This is another idea that has been in my mind for months, and I’m so thrilled that I added it to the KDE Google Summer of Code 2011 KDE Ideas wiki: a new installer for KDE on Windows.
Currently, KDE on Windows can be installed using either emerge or the end-user installer. The installer is Cygwin-like, which means it is very different from the normal InstallShield, NSIS, MSI, etc installers Windows users are used to:
Have you seen Apple’s Mac App Store?
Building on the success of the iPhone App Store, Apple created a web-based application which changed the game for Mac users that want to buy software. The Mac App Store is a shopping mall where you can easily search for software for whatever you want to do, read what others think about some application, download an evaluation version and purchase a license. In case you reinstall our computer, or move to a new one, you can install all the applications you had in your old Mac with just one click.
Coming from the Linux world, I must confess at the beginning I did not understand why people where so excited with the iTunes Store, Android Market or the Ovi Store. After all, it’s just like an apt or RPM software repository with a fancy interface where you need to pay to download stuff.
Be it because they can find everything in one place, the easy payment method, reduced prices, integrated experience, nice UI, all of them or none at all, people are coming to app stores by droves. And I think an the app store concept fits perfectly with the need of KDE on Windows: a single installer that makes possible to install multiple applications, and with a gorgeous UI.
So here is my sixth wish-a-day: a new installer for KDE on Windows, something inspired in other app stores.
If you are an student, you may apply to Summer of Code and send a proposal to create a new installer, something which looks much more appealing (Oxygen style, etc) and is easier to use than our current installer. With sensible default values. The Apple Mac AppStore is a good example. You can reuse a lot of code form the current installer (dependency management, download logic, etc). For the ratings, comments and keeping track of what a user has downloaded (“purchased”), you can use implement the relevant parts of the Open Collaboration Services specification (AKA Project Bretzn). As for the graphical part, QML looks perfect.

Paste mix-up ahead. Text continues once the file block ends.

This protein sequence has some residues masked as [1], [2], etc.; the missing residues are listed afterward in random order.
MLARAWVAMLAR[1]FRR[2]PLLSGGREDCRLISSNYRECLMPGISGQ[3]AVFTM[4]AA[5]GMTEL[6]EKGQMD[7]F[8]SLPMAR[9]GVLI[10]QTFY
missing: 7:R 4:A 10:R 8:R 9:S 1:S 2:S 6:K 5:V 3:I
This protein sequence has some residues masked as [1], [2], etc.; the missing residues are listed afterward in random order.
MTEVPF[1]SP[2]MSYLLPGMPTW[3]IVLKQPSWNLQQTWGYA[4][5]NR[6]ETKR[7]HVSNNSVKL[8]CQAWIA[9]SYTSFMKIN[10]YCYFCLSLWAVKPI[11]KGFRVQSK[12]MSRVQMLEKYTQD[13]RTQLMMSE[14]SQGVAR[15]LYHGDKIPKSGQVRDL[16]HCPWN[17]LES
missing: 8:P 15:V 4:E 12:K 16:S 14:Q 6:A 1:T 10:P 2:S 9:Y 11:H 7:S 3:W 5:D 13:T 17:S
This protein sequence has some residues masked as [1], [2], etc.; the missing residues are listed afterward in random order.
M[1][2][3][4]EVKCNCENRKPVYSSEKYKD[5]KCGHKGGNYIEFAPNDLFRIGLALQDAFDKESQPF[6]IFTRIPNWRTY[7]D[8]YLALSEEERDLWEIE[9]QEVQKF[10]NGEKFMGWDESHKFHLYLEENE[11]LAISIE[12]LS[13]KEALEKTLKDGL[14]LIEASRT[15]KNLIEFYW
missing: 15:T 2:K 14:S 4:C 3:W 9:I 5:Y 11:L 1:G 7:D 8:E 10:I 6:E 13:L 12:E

See the idea in our wiki. If you need more information for your GSoC application, contact me through the kde-windows mailing list.
+1, I guess many planned this for months…
I wouldn’t drop the emerge and even the kde-win installer because it’s clearly useful developer tool, similarly like the Qt Installer for windows is.
Both approaches have the nonconflicting usecases. Looking forward to hear about news in the area, e.g. at the Akademy.
Bretzen (http://www.meegoexperts.com/2011/02/project-bretzn/) seems to provide a large part of that functionality…
I attended a presentation during Fosdem and it was really presented as the AppStore for Linux (albeit a bit from the developer standpoint…)
Just dont call it anyway as “App Store”….
Blast! Missed the mention of Bretzen in there…
So yeah, I wholeheartedly agree with such a Linux “App Store”
Sure, emerge is a must (I will talk about that soon), I can’t see how an AppStore-like installer could replace it ðŸ™‚
The current kde-win installer does not need to be split into another application, it’s really just two frontends to the same logic. Maybe start with AppStore UI by default, and have a –advanced parameter to start with the current kde-win installer UI would be enough.
Isn’t it possible to make a collaboration with the Ubuntu Software Manager and to use their (App Store) platform?
I think there is a Qt interface to that for Kubuntu already – maybe it can be reused?
Or PiSi in pardus. It has a nice (clear) interface.
“Isn’t it possible to make a collaboration with the Ubuntu Software Manager and to use their (App Store) platform?”
Canonical did not done anything new there. They simply added a Click’n’Run to Ubuntu by making a new GUI for APT package manager.
What we need for Windows, is totally different kind system what package managers are about.